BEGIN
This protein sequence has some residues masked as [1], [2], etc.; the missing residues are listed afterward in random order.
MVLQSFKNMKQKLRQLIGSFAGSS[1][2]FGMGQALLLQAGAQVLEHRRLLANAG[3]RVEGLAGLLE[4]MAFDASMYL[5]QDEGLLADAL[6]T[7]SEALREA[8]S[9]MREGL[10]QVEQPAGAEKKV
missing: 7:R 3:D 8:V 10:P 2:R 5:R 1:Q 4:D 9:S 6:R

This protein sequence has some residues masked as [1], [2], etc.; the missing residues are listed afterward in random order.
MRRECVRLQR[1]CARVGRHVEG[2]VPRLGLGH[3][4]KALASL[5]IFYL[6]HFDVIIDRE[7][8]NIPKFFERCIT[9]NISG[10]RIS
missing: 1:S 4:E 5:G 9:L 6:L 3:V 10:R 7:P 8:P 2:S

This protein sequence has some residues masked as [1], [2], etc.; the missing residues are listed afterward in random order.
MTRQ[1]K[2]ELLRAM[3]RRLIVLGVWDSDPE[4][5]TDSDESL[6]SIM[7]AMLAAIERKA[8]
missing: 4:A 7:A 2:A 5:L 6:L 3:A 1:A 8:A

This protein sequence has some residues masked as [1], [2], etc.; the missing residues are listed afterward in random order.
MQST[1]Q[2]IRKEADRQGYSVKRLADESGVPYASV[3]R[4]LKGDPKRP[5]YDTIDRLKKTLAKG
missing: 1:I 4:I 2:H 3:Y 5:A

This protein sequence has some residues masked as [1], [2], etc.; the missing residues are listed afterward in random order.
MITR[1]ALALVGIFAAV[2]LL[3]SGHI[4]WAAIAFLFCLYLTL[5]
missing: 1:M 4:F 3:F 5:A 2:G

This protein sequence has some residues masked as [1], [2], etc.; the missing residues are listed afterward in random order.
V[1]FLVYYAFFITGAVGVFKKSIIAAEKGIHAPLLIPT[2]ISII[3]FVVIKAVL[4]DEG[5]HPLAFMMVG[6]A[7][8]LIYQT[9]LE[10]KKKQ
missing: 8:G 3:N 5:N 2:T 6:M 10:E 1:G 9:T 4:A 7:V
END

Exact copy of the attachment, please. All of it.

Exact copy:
This protein sequence has some residues masked as [1], [2], etc.; the missing residues are listed afterward in random order.
MVLQSFKNMKQKLRQLIGSFAGSS[1][2]FGMGQALLLQAGAQVLEHRRLLANAG[3]RVEGLAGLLE[4]MAFDASMYL[5]QDEGLLADAL[6]T[7]SEALREA[8]S[9]MREGL[10]QVEQPAGAEKKV
missing: 7:R 3:D 8:V 10:P 2:R 5:R 1:Q 4:D 9:S 6:R

This protein sequence has some residues masked as [1], [2], etc.; the missing residues are listed afterward in random order.
MRRECVRLQR[1]CARVGRHVEG[2]VPRLGLGH[3][4]KALASL[5]IFYL[6]HFDVIIDRE[7][8]NIPKFFERCIT[9]NISG[10]RIS
missing: 1:S 4:E 5:G 9:L 6:L 3:V 10:R 7:P 8:P 2:S

This protein sequence has some residues masked as [1], [2], etc.; the missing residues are listed afterward in random order.
MTRQ[1]K[2]ELLRAM[3]RRLIVLGVWDSDPE[4][5]TDSDESL[6]SIM[7]AMLAAIERKA[8]
missing: 4:A 7:A 2:A 5:L 6:L 3:A 1:A 8:A

This protein sequence has some residues masked as [1], [2], etc.; the missing residues are listed afterward in random order.
MQST[1]Q[2]IRKEADRQGYSVKRLADESGVPYASV[3]R[4]LKGDPKRP[5]YDTIDRLKKTLAKG
missing: 1:I 4:I 2:H 3:Y 5:A

This protein sequence has some residues masked as [1], [2], etc.; the missing residues are listed afterward in random order.
MITR[1]ALALVGIFAAV[2]LL[3]SGHI[4]WAAIAFLFCLYLTL[5]
missing: 1:M 4:F 3:F 5:A 2:G

This protein sequence has some residues masked as [1], [2], etc.; the missing residues are listed afterward in random order.
V[1]FLVYYAFFITGAVGVFKKSIIAAEKGIHAPLLIPT[2]ISII[3]FVVIKAVL[4]DEG[5]HPLAFMMVG[6]A[7][8]LIYQT[9]LE[10]KKKQ
missing: 8:G 3:N 5:N 2:T 6:M 10:E 1:G 9:T 4:A 7:V